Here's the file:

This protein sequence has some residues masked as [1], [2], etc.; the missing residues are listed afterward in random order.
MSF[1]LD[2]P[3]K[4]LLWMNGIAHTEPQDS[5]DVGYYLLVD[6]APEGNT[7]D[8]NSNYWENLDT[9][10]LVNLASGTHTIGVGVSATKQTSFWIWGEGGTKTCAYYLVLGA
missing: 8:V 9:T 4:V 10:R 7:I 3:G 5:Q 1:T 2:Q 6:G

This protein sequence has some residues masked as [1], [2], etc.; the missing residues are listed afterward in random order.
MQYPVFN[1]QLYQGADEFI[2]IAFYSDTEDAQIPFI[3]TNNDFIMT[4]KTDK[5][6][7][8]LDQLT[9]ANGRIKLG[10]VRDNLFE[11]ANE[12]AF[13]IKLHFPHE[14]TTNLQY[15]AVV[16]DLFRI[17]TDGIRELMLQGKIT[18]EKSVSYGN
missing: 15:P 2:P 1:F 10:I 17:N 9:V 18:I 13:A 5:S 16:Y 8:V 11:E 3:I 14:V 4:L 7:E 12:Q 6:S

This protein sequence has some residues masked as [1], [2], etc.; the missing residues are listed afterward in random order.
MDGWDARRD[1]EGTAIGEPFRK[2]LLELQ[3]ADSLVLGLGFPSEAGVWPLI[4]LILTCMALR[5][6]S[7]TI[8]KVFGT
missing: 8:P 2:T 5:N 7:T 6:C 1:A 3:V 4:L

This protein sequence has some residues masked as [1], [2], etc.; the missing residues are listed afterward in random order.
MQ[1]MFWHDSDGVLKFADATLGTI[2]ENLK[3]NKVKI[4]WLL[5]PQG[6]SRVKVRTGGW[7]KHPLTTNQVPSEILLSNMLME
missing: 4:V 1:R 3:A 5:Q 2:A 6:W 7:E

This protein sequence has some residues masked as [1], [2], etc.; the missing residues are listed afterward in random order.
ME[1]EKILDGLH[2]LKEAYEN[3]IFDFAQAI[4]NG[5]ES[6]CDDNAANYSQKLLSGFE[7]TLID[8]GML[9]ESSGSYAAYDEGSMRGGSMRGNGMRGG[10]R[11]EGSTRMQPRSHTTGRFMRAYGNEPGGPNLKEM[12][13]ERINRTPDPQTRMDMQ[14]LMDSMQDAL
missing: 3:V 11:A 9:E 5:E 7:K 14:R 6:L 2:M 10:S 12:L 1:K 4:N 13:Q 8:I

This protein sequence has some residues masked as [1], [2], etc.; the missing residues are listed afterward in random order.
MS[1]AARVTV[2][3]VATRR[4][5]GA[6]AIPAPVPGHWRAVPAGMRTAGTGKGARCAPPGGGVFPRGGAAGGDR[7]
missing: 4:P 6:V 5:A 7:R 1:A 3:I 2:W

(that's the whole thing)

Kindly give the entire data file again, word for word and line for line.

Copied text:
This protein sequence has some residues masked as [1], [2], etc.; the missing residues are listed afterward in random order.
MSF[1]LD[2]P[3]K[4]LLWMNGIAHTEPQDS[5]DVGYYLLVD[6]APEGNT[7]D[8]NSNYWENLDT[9][10]LVNLASGTHTIGVGVSATKQTSFWIWGEGGTKTCAYYLVLGA
missing: 8:V 9:T 4:V 10:R 7:I 3:G 5:Q 1:T 2:Q 6:G

This protein sequence has some residues masked as [1], [2], etc.; the missing residues are listed afterward in random order.
MQYPVFN[1]QLYQGADEFI[2]IAFYSDTEDAQIPFI[3]TNNDFIMT[4]KTDK[5][6][7][8]LDQLT[9]ANGRIKLG[10]VRDNLFE[11]ANE[12]AF[13]IKLHFPHE[14]TTNLQY[15]AVV[16]DLFRI[17]TDGIRELMLQGKIT[18]EKSVSYGN
missing: 15:P 2:P 1:F 10:I 17:N 9:V 18:I 13:A 5:S 16:Y 8:V 11:E 3:I 14:V 4:L 7:E 12:Q 6:S

This protein sequence has some residues masked as [1], [2], etc.; the missing residues are listed afterward in random order.
MDGWDARRD[1]EGTAIGEPFRK[2]LLELQ[3]ADSLVLGLGFPSEAGVWPLI[4]LILTCMALR[5][6]S[7]TI[8]KVFGT
missing: 8:P 2:T 5:N 7:T 6:C 1:A 3:V 4:L

This protein sequence has some residues masked as [1], [2], etc.; the missing residues are listed afterward in random order.
MQ[1]MFWHDSDGVLKFADATLGTI[2]ENLK[3]NKVKI[4]WLL[5]PQG[6]SRVKVRTGGW[7]KHPLTTNQVPSEILLSNMLME
missing: 4:V 1:R 3:A 5:Q 2:A 6:W 7:E

This protein sequence has some residues masked as [1], [2], etc.; the missing residues are listed afterward in random order.
ME[1]EKILDGLH[2]LKEAYEN[3]IFDFAQAI[4]NG[5]ES[6]CDDNAANYSQKLLSGFE[7]TLID[8]GML[9]ESSGSYAAYDEGSMRGGSMRGNGMRGG[10]R[11]EGSTRMQPRSHTTGRFMRAYGNEPGGPNLKEM[12][13]ERINRTPDPQTRMDMQ[14]LMDSMQDAL
missing: 3:V 11:A 9:E 5:E 7:K 14:R 6:L 2:M 10:S 12:L 1:K 4:N 13:Q 8:I

This protein sequence has some residues masked as [1], [2], etc.; the missing residues are listed afterward in random order.
MS[1]AARVTV[2][3]VATRR[4][5]GA[6]AIPAPVPGHWRAVPAGMRTAGTGKGARCAPPGGGVFPRGGAAGGDR[7]
missing: 4:P 6:V 5:A 7:R 1:A 3:I 2:W